The Post Horn Man Statue In The River Wylye At Wylye

Tuesday 2nd October 2016:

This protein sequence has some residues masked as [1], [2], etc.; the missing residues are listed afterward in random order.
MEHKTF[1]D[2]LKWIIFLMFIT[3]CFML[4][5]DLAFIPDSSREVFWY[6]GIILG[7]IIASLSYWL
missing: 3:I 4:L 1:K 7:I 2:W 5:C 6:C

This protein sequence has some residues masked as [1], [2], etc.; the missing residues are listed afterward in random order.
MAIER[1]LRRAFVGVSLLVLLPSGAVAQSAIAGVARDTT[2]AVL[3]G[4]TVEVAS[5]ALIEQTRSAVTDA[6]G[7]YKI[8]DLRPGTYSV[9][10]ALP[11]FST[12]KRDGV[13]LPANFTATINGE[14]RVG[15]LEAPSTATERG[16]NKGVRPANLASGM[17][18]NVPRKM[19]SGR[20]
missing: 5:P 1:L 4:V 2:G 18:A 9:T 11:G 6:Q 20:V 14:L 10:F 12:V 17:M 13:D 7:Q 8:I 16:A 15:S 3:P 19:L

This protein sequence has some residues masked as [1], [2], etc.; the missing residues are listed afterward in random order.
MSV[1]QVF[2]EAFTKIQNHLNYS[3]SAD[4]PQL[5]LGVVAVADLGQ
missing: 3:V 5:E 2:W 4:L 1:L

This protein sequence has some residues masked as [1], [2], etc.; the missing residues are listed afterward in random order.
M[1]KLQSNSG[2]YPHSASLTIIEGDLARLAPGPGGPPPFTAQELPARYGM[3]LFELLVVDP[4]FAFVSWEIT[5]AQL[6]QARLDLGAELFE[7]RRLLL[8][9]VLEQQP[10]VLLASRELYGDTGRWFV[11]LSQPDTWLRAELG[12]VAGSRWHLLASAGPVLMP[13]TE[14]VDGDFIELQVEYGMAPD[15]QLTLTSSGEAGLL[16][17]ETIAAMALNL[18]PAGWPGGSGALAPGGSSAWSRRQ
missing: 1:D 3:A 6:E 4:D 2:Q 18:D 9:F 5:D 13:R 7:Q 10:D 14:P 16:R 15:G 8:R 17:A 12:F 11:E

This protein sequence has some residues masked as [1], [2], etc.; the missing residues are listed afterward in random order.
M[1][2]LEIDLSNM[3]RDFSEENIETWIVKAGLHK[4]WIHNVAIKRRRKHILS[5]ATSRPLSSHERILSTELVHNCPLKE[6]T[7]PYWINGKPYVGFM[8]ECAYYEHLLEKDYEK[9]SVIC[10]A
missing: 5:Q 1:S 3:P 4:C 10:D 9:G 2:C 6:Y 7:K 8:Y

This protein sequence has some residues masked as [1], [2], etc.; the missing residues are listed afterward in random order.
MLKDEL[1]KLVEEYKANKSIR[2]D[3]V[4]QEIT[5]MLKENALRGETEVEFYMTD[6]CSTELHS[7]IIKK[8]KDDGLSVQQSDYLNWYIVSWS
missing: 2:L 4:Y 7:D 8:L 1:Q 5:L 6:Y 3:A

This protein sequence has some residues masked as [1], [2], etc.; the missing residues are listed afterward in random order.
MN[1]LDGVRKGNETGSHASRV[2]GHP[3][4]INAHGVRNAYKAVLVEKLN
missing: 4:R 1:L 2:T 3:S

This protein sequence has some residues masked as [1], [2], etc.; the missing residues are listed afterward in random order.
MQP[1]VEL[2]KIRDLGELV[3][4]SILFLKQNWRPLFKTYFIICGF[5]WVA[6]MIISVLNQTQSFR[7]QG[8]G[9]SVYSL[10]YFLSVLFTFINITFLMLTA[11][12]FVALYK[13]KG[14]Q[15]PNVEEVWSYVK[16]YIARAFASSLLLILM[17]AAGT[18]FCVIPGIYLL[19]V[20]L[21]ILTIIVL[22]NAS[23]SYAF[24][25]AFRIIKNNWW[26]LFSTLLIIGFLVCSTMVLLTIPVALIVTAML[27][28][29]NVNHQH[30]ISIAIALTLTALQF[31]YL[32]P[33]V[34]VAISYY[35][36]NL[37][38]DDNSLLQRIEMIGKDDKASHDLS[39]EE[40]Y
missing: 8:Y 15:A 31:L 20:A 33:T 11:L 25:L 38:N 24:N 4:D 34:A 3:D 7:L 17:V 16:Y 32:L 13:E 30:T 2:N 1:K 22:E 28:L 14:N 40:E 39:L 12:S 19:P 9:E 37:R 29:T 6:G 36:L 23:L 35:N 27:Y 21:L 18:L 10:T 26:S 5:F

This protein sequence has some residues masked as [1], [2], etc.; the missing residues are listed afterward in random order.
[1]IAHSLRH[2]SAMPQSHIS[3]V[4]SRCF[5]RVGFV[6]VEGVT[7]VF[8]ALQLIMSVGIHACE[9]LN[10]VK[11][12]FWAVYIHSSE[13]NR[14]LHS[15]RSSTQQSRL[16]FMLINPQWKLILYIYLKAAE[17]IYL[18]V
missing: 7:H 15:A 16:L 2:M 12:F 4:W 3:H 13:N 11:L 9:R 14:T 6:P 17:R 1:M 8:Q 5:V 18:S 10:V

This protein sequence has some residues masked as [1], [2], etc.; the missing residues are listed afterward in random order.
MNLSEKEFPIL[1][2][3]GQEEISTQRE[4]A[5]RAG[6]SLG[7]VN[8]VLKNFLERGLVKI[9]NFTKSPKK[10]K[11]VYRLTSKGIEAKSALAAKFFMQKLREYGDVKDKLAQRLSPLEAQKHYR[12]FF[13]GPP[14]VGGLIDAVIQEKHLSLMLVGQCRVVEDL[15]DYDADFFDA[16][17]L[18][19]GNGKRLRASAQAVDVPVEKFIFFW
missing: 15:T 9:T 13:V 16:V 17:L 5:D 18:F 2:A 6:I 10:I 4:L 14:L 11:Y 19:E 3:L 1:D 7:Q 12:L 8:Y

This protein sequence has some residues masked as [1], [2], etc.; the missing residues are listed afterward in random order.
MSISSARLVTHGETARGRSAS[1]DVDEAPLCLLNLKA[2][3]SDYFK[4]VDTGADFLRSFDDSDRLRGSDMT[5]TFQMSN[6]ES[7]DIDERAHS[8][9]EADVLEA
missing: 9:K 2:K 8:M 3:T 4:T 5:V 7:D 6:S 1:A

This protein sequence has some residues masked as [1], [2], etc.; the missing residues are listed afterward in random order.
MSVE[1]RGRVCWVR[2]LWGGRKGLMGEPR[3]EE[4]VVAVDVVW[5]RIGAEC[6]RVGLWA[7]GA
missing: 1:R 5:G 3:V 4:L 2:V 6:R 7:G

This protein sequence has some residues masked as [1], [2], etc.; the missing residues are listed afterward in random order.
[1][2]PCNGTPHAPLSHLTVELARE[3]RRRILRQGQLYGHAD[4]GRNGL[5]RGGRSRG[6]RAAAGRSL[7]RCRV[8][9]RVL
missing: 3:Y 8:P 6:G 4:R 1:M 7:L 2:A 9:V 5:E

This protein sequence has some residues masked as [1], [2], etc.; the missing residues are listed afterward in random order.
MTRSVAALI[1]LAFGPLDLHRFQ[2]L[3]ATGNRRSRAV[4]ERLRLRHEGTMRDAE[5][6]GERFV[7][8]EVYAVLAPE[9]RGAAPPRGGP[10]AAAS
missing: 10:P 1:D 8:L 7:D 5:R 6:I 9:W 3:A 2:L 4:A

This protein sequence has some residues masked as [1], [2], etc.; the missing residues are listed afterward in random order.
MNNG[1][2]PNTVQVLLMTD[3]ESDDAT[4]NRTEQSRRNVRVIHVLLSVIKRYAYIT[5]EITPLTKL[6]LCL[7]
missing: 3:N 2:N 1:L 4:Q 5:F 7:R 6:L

The record of Listed Buildings refers to the statue of the post boy, in the river at Wylye, as "The Wylye Hornblower." Grade II listed, its location is given as "north of Mill House." The notes read: "Statue. Probably C18. Lead sculpture, about life-size, depicting a young male, almost nude, figure blowing a horn and draped and festooned around the waist; representing the Horn of Plenty. It stands on a rock on a small island in the River Wylye. The left knee is supported on a later metal bar and the statue is said to have been re-set on the rock base in living memory. Reputedly it was installed in the late C18 by the Earl of Pembroke to commemorate the post horn man, who was drowned saving one of the Earl's relatives from drowning when a coach overturned at the old ford over the River Wylye when it was in flood. Also, it is said to be of Roman origin and collected by the Earl of Pembroke on his Grand Tour of Europe, but it would seem to be of C18, possibly Italian, origin. SOURCE: Buildings of England, page 601."